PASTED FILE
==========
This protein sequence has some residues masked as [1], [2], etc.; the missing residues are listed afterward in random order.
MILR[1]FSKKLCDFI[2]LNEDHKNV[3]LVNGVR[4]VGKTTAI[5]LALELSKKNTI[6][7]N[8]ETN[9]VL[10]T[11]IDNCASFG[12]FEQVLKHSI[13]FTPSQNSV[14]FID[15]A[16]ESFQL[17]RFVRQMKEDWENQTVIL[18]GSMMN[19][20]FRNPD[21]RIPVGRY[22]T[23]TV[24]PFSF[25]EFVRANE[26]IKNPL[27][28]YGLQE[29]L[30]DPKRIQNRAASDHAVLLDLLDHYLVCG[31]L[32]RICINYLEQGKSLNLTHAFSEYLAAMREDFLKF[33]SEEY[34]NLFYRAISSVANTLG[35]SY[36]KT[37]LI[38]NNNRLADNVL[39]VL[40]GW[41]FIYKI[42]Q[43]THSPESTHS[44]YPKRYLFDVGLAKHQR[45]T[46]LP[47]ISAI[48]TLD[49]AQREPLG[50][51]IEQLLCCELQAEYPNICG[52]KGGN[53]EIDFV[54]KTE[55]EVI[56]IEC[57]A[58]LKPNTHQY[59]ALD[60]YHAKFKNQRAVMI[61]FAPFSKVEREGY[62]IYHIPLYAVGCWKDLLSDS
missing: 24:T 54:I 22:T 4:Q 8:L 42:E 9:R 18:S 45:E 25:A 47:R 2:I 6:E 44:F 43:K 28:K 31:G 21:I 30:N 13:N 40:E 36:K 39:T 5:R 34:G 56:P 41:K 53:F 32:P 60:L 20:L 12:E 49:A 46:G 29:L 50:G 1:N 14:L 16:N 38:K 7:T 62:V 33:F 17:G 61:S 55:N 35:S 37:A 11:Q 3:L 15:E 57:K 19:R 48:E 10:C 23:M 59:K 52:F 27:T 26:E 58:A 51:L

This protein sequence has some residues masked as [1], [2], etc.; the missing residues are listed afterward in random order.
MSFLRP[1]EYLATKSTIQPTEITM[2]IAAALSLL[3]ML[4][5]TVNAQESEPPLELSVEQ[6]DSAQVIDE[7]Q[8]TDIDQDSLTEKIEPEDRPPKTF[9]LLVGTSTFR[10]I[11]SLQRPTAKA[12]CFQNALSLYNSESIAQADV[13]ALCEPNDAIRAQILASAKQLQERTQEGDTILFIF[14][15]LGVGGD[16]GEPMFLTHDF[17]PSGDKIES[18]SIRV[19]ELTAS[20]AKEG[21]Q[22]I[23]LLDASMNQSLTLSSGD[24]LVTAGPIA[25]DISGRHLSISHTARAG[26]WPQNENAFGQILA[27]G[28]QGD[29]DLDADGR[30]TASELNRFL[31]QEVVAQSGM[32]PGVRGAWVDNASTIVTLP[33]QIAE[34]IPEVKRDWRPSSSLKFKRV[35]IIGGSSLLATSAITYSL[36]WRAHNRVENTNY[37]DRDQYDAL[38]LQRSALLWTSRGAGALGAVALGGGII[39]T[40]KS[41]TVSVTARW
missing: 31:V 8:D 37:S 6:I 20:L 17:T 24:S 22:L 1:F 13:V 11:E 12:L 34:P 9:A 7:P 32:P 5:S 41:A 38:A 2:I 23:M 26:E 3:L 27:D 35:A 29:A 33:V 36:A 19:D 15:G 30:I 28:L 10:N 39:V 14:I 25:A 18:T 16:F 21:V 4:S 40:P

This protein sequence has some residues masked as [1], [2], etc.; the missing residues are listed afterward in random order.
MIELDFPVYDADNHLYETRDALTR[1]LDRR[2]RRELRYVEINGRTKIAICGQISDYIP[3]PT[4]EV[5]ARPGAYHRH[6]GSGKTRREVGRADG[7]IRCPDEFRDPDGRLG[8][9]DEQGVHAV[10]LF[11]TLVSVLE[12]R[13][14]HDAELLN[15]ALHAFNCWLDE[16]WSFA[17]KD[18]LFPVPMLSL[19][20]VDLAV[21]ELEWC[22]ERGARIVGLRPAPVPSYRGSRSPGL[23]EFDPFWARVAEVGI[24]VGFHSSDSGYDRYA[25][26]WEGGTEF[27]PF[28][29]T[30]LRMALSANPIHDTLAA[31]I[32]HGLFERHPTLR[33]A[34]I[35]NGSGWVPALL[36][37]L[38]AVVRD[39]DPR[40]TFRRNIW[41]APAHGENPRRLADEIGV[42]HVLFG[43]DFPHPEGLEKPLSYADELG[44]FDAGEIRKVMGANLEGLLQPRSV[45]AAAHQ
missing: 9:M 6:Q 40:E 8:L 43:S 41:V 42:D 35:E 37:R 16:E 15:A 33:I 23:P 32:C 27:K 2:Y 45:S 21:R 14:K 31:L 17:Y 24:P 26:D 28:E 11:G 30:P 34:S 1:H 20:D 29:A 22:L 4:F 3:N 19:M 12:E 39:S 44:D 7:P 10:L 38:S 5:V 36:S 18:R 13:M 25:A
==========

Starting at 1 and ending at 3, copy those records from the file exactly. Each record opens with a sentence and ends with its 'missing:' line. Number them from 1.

This protein sequence has some residues masked as [1], [2], etc.; the missing residues are listed afterward in random order.
MILR[1]FSKKLCDFI[2]LNEDHKNV[3]LVNGVR[4]VGKTTAI[5]LALELSKKNTI[6][7]N[8]ETN[9]VL[10]T[11]IDNCASFG[12]FEQVLKHSI[13]FTPSQNSV[14]FID[15]A[16]ESFQL[17]RFVRQMKEDWENQTVIL[18]GSMMN[19][20]FRNPD[21]RIPVGRY[22]T[23]TV[24]PFSF[25]EFVRANE[26]IKNPL[27][28]YGLQE[29]L[30]DPKRIQNRAASDHAVLLDLLDHYLVCG[31]L[32]RICINYLEQGKSLNLTHAFSEYLAAMREDFLKF[33]SEEY[34]NLFYRAISSVANTLG[35]SY[36]KT[37]LI[38]NNNRLADNVL[39]VL[40]GW[41]FIYKI[42]Q[43]THSPESTHS[44]YPKRYLFDVGLAKHQR[45]T[46]LP[47]ISAI[48]TLD[49]AQREPLG[50][51]IEQLLCCELQAEYPNICG[52]KGGN[53]EIDFV[54]KTE[55]EVI[56]IEC[57]A[58]LKPNTHQY[59]ALD[60]YHAKFKNQRAVMI[61]FAPFSKVEREGY[62]IYHIPLYAVGCWKDLLSDS
missing: 24:T 54:I 22:T 4:Q 8:L 42:E 9:R 18:S 45:E 25:A 47:R 2:I 6:E 44:F 43:K 28:K 31:G 21:I 30:N 13:N 40:E 36:K 39:T 5:R 34:G 56:P 41:K 53:F 32:P 60:L 20:L 12:E 49:A 46:G 29:L 50:G 1:N 14:L 16:N 38:K 7:T 62:V 33:F 17:G 61:S 55:N 35:S 37:A 11:Q 3:L 15:E 57:K 19:R 48:E 10:C 23:M 59:K 52:F 27:T 26:E 58:A 51:L

This protein sequence has some residues masked as [1], [2], etc.; the missing residues are listed afterward in random order.
MSFLRP[1]EYLATKSTIQPTEITM[2]IAAALSLL[3]ML[4][5]TVNAQESEPPLELSVEQ[6]DSAQVIDE[7]Q[8]TDIDQDSLTEKIEPEDRPPKTF[9]LLVGTSTFR[10]I[11]SLQRPTAKA[12]CFQNALSLYNSESIAQADV[13]ALCEPNDAIRAQILASAKQLQERTQEGDTILFIF[14][15]LGVGGD[16]GEPMFLTHDF[17]PSGDKIES[18]SIRV[19]ELTAS[20]AKEG[21]Q[22]I[23]LLDASMNQSLTLSSGD[24]LVTAGPIA[25]DISGRHLSISHTARAG[26]WPQNENAFGQILA[27]G[28]QGD[29]DLDADGR[30]TASELNRFL[31]QEVVAQSGM[32]PGVRGAWVDNASTIVTLP[33]QIAE[34]IPEVKRDWRPSSSLKFKRV[35]IIGGSSLLATSAITYSL[36]WRAHNRVENTNY[37]DRDQYDAL[38]LQRSALLWTSRGAGALGAVALGGGII[39]T[40]KS[41]TVSVTARW
missing: 31:V 8:D 37:S 6:I 20:L 17:T 24:S 22:L 1:F 13:V 11:E 12:L 34:P 9:A 7:P 32:P 5:S 41:A 38:A 2:I 23:M 26:E 3:L 27:D 35:A 29:A 33:V 36:A 19:D 15:G 30:I 28:L 10:N 39:V 14:I 25:A 18:T 16:F 21:V 4:S 40:P

This protein sequence has some residues masked as [1], [2], etc.; the missing residues are listed afterward in random order.
MIELDFPVYDADNHLYETRDALTR[1]LDRR[2]RRELRYVEINGRTKIAICGQISDYIP[3]PT[4]EV[5]ARPGAYHRH[6]GSGKTRREVGRADG[7]IRCPDEFRDPDGRLG[8][9]DEQGVHAV[10]LF[11]TLVSVLE[12]R[13][14]HDAELLN[15]ALHAFNCWLDE[16]WSFA[17]KD[18]LFPVPMLSL[19][20]VDLAV[21]ELEWC[22]ERGARIVGLRPAPVPSYRGSRSPGL[23]EFDPFWARVAEVGI[24]VGFHSSDSGYDRYA[25][26]WEGGTEF[27]PF[28][29]T[30]LRMALSANPIHDTLAA[31]I[32]HGLFERHPTLR[33]A[34]I[35]NGSGWVPALL[36][37]L[38]AVVRD[39]DPR[40]TFRRNIW[41]APAHGENPRRLADEIGV[42]HVLFG[43]DFPHPEGLEKPLSYADELG[44]FDAGEIRKVMGANLEGLLQPRSV[45]AAAHQ
missing: 9:M 6:Q 40:E 8:L 43:S 41:V 42:D 35:E 37:R 16:E 15:A 33:I 23:P 32:C 27:K 2:Y 45:S 21:R 14:K 31:L 17:Y 24:P 26:D 28:E 11:G 30:P 34:S 1:H 20:D 29:A 22:L 4:F 3:N 19:M 12:E 39:S 44:D 7:P 10:L 38:S 5:V 36:S 18:R 13:M 25:A